Paula Hawkins, the author of the #1 New York Times bestselling book The Girl on the Train, answers five questions about her brilliant debut thriller and her writing career.
1. The Girl on the Train is a masterfully written thriller – have you always been a fan of the genre?
I developed a taste for crime as a teenager with Agatha Christie, but I think it was Donna Tartt’s The Secret History, which really opened my eyes to the possibilities of the psychological thriller. I read a lot of crime fiction now: I particularly love Kate Atkinson’s Jackson Brodie series which, like Tartt’s work, blend cracking plots with beautiful writing and exceptionally crafted characters. I am also a big fan of Tana French’s police procedurals, as well as writers such as Harriet Lane, Megan Abbott and Gillian Flynn.
2. The main characters are all such distinct personalities – were they based on anyone you know?
Like a lot of authors, I’m a bit of a magpie, and I borrow bits of people’s personalities and put them into characters. None of my characters is based on any one person, but they may share traits with people I’ve met.
3. You’ve been a journalist for many years – has the urge to write a work of fiction been kicking around for a while?
I loved creative writing as a child, and I’ve actually been writing fiction on and off ever since– I just didn’t used to show it to anyone! I have dozens of unfinished novels on stored away on hard drives – some might just be a few pages, some are tens of thousands of words long. I may even return to some of them one day.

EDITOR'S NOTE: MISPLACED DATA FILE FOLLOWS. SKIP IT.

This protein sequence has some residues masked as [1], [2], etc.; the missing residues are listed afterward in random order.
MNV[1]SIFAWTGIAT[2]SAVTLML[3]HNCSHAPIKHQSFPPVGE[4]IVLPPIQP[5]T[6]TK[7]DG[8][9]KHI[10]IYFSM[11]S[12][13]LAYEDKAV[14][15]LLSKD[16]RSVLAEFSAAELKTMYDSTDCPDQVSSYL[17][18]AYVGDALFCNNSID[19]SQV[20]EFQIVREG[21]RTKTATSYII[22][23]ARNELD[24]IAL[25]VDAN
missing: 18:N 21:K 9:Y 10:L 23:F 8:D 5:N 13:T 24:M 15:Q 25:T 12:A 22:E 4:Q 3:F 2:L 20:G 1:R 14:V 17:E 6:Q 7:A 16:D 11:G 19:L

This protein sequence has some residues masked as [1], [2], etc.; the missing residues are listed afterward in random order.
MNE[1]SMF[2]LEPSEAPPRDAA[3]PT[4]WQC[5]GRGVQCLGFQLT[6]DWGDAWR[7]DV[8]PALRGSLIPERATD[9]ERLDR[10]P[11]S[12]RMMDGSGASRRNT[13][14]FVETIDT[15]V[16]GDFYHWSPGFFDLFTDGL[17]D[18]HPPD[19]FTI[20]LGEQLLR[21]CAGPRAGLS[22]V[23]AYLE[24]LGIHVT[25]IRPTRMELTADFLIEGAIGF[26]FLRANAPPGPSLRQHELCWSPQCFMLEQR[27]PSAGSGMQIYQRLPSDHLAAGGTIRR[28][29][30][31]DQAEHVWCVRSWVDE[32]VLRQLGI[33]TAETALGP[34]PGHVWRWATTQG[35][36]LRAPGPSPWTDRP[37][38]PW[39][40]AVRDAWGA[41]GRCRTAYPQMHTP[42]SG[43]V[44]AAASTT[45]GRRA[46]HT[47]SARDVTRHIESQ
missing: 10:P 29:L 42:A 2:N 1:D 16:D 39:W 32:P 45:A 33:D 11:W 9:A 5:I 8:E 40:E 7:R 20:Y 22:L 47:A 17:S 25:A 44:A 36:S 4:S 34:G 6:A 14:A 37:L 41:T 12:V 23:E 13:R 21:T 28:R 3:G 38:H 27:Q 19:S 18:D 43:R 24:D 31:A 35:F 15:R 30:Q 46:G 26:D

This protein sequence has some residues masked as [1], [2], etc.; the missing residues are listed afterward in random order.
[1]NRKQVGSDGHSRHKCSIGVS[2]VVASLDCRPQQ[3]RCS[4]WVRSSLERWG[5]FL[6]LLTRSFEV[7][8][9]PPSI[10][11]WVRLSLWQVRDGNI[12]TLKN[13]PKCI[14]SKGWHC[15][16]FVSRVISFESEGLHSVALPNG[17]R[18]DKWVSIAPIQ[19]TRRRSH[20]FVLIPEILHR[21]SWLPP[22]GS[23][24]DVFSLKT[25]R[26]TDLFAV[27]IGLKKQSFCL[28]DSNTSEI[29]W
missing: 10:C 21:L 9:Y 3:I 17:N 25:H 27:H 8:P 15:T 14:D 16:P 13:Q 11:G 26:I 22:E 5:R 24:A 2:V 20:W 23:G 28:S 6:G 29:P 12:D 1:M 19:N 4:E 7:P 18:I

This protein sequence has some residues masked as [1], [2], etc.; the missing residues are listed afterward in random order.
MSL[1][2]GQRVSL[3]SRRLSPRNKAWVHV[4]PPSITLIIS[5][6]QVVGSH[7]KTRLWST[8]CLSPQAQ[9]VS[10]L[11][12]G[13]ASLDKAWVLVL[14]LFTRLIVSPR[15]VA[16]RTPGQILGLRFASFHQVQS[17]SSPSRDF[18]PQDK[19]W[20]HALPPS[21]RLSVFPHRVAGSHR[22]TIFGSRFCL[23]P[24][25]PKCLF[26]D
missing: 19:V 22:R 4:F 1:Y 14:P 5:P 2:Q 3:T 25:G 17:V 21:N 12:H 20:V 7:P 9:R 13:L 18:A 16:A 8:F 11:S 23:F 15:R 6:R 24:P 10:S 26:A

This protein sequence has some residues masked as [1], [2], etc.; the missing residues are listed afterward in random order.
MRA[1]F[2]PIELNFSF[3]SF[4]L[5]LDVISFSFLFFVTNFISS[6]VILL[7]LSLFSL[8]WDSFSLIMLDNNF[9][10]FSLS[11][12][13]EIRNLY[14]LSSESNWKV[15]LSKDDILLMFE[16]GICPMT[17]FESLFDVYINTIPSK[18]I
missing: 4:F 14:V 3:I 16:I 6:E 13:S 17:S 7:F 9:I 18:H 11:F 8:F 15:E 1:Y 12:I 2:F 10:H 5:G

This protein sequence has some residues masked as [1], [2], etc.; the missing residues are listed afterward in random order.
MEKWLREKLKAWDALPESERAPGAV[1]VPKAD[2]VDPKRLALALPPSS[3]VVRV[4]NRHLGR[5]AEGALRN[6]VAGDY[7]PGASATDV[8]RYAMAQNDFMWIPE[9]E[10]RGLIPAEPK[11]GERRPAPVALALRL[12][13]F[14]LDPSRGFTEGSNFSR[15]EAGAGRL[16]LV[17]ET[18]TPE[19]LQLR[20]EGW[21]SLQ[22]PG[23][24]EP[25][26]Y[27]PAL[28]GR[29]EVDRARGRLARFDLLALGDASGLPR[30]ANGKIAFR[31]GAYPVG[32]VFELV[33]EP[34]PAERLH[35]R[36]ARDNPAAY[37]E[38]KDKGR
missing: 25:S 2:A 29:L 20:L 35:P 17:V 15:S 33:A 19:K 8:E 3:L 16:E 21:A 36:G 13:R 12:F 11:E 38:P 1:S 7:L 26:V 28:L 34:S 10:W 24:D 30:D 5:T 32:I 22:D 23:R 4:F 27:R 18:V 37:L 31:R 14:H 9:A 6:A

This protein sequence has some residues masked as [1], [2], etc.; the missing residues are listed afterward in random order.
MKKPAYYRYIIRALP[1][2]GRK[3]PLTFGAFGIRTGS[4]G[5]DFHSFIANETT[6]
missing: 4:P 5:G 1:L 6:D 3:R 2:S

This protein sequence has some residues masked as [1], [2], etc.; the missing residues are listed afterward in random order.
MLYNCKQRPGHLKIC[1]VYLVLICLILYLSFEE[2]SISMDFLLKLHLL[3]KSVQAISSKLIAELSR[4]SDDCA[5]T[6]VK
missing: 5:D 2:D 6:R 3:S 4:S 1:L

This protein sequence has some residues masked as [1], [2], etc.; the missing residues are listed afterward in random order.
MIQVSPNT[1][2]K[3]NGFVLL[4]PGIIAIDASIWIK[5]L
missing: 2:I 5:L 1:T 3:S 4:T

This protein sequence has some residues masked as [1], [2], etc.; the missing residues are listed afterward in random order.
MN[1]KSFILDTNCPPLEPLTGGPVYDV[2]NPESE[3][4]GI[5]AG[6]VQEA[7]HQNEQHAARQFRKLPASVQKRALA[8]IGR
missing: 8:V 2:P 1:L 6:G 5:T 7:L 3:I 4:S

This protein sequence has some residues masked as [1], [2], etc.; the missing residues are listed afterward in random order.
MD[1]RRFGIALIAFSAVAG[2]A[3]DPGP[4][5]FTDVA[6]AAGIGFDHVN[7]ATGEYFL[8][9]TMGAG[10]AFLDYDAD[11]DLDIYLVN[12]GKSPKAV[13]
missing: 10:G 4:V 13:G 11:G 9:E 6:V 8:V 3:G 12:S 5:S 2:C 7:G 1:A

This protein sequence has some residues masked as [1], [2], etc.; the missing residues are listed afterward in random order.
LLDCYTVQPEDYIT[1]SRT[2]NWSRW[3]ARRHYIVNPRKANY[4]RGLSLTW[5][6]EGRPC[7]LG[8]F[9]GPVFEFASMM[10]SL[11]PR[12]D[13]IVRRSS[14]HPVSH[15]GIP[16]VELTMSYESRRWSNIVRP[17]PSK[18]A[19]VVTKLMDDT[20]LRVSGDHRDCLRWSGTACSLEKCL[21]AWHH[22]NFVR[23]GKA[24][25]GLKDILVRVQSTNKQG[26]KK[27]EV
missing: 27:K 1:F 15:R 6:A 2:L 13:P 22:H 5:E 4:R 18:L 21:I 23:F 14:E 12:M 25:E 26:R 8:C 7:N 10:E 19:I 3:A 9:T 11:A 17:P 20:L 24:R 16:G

4. A real strength of The Girl on the Train is the realistic depiction of alcoholism. What kind of research did you do to create such a compelling portrait of the disease?
We live in a booze-soaked culture in the UK, so you don’t have to go far to experience the havoc that heavy drinking can wreak. Nor do you always find alcohol dependence in the most obvious of places: there are plenty of high-functioning, successful people who teeter on the brink of the abyss into which Rachel has slipped.
I did some reading on black outs induced by drinking – why they occur in some people and not others and what exactly is happening in the brain when they do occur is not fully understood. I know anecdotally that memory loss is often something which afflicts heavy drinkers, but the interesting thing is that it doesn’t necessarily happen in a uniform or predicable way. In some instances, a drinker’s recall of experience is recoverable, in others, it seems that no memory has been formed at all.
5. A lot of readers have described the book ‘as exciting as Gone Girl’ – how do you feel about those comparisons?
I am a huge fan of Gone Girl. I thought it was an extraordinary book and in Amy I think Flynn created a character that people will be talking about for years, so to be mentioned in the same breath as that book is a huge compliment as far as I’m concerned. I can see why people draw comparisons, but I also think that The Girl on the Train is a very different book. While Gone Girl deals with the disintegration of a marriage, in The Girl on the Train we have already passed that point: Rachel’s marriage is gone, she has no job, no home, she has lost everything. Most importantly, she’s lost control – whereas Flynn’s protagonist is very much in the driving seat.